• Overview
    Light Needs:
    Full sun
    Watering Needs:
    Best with regular water; tolerates moderate drought when established.
    Average Landscape Size:
    Compact mounds reach 12 to 16 in. tall, 18 to 24 in. wide.
    Key Feature:
    Long Bloom Season
    Blooms:
    Early Spring to Fall
  • Detail
    Botanical Pronunciation:gay-LAR-dee-uh
    Plant type:Perennial
    Deciduous/evergreen:Herbaceous
    Growth habit:Mounding
    Growth rate:Fast
    Average landscape size:Compact mounds reach 12 to 16 in. tall, 18 to 24 in. wide.
    Foliage color:Green
    Blooms:Early Spring to Fall
    Flower color:Orange
    Patent Act:Asexual reproduction of plants protected by the Plant Patent Act is prohibited during the life of the patent.
  • Care
    Care Information
    Thrives in loose, lean, well-drained soils. Drought tolerant once established in landscape; water containers when soil surface is dry. Shear spent blooms to promote continued flowering. Fertilize sparingly. Divide spring or fall as needed.
    Light Needs:
    Light needs: Full Sun
    Full sun
    Watering Needs:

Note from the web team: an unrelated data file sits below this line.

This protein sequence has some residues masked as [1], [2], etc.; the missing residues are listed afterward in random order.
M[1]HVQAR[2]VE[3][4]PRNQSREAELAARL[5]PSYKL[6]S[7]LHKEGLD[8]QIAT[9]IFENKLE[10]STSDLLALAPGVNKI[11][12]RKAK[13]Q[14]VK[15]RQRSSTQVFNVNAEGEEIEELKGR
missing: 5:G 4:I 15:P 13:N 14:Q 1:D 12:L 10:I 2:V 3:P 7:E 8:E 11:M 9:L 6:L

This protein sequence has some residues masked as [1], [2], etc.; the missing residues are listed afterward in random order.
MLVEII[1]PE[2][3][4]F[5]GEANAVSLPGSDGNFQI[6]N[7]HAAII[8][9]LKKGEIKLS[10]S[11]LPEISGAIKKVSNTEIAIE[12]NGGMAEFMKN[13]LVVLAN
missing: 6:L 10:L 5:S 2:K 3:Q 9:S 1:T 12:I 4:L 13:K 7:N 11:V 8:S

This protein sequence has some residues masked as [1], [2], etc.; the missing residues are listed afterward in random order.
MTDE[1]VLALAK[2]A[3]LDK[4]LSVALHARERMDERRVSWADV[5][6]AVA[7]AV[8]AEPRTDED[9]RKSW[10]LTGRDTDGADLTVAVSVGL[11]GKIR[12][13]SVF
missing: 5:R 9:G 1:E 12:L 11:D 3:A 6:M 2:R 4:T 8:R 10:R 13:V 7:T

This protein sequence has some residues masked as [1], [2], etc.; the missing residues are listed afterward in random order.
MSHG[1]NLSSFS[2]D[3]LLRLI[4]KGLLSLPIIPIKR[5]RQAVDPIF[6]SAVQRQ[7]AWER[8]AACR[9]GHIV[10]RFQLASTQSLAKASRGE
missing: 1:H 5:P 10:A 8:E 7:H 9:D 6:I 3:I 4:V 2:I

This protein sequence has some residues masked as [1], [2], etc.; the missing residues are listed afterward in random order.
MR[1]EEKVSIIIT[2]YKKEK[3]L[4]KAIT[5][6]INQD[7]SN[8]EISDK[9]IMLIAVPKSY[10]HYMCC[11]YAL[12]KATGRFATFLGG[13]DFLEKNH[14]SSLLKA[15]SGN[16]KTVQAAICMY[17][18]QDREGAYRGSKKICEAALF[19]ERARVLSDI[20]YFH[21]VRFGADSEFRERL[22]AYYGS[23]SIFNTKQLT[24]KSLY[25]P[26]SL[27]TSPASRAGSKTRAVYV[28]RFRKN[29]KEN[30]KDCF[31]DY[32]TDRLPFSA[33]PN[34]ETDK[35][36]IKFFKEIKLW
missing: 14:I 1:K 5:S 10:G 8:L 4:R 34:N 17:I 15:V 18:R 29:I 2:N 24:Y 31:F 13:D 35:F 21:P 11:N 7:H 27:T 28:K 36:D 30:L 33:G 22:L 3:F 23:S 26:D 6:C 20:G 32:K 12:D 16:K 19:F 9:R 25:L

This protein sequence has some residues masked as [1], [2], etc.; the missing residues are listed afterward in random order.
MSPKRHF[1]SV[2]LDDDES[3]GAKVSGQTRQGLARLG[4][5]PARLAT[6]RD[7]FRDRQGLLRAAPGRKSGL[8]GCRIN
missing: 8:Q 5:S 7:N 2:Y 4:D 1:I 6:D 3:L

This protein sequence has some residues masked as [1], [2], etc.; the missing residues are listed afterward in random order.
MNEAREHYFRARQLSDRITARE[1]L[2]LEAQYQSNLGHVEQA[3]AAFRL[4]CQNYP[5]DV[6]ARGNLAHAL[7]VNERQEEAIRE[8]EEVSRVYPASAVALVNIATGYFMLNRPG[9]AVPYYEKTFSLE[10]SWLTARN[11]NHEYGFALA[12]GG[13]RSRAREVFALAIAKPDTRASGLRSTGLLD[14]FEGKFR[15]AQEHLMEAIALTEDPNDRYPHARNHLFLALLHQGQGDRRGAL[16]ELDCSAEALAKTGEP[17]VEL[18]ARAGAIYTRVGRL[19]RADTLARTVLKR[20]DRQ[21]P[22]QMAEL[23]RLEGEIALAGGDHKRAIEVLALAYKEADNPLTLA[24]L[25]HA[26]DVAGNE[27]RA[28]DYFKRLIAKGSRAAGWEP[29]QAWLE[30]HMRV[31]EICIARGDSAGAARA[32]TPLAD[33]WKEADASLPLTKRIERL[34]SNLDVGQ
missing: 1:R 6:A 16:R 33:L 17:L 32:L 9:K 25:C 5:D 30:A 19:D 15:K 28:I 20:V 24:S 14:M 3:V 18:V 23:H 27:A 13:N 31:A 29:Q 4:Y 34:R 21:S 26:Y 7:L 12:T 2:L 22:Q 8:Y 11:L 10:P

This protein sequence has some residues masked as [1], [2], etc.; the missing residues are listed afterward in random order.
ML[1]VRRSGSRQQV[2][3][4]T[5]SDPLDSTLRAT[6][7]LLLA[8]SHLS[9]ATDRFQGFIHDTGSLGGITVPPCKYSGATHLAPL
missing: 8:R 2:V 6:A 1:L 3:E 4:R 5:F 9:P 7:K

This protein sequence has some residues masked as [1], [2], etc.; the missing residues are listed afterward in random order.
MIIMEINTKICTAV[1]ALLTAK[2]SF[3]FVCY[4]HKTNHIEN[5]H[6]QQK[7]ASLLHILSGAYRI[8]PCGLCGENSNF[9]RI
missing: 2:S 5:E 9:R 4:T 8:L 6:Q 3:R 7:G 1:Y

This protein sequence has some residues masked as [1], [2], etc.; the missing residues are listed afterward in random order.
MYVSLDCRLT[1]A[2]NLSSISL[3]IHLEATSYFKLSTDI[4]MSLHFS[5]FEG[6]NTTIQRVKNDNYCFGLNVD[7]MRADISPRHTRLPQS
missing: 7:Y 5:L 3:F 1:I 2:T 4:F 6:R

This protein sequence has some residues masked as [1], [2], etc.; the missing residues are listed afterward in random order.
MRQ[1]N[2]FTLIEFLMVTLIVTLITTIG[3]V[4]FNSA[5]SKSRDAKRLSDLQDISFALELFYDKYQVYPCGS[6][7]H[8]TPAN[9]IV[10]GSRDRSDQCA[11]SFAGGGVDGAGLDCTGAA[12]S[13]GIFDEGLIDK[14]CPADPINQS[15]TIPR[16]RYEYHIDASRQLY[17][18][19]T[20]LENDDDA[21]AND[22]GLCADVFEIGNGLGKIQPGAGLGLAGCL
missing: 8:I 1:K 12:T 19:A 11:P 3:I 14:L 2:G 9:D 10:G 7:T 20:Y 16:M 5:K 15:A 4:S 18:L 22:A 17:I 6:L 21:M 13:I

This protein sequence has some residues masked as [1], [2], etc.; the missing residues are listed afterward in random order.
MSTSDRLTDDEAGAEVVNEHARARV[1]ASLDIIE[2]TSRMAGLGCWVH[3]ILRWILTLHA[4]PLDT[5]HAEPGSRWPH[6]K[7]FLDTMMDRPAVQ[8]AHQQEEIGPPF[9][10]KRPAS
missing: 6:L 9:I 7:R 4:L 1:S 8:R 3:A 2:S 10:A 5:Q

Water needs: Low
    Best with regular water; tolerates moderate drought when established.
  • History & Lore
    History:
    The first in a new Gaillardia 'Fanfare' breeding program that began in 2006 in West Sussex, United Kingdom. The goal of the breeding program is produce novel combinations of flower colors and flower forms which are borne on well-branched plants with sturdy growth habits. Selected in 2007, 'Fanfare Blaze' is the result of a controlled cross between female parent Gallardia 'Fanfare' and an unpatented seedling of the breeders'. It was selected for its non-fading, bright orange-red flowers produced continually from spring until fall, and compact habit. Rated conservatively as hardy to USDA zone 5 by the breeder, it is likely to survive in zone 2 and 3 like other hybrid Gaillardia selections.
    Lore:
    Gaillardia, commonly referred to as blanket flower, has historically blanketed the North American prairies with their brightly colored blooms. They can still be found in fields and along roadsides in the prairie region and into the Rockies.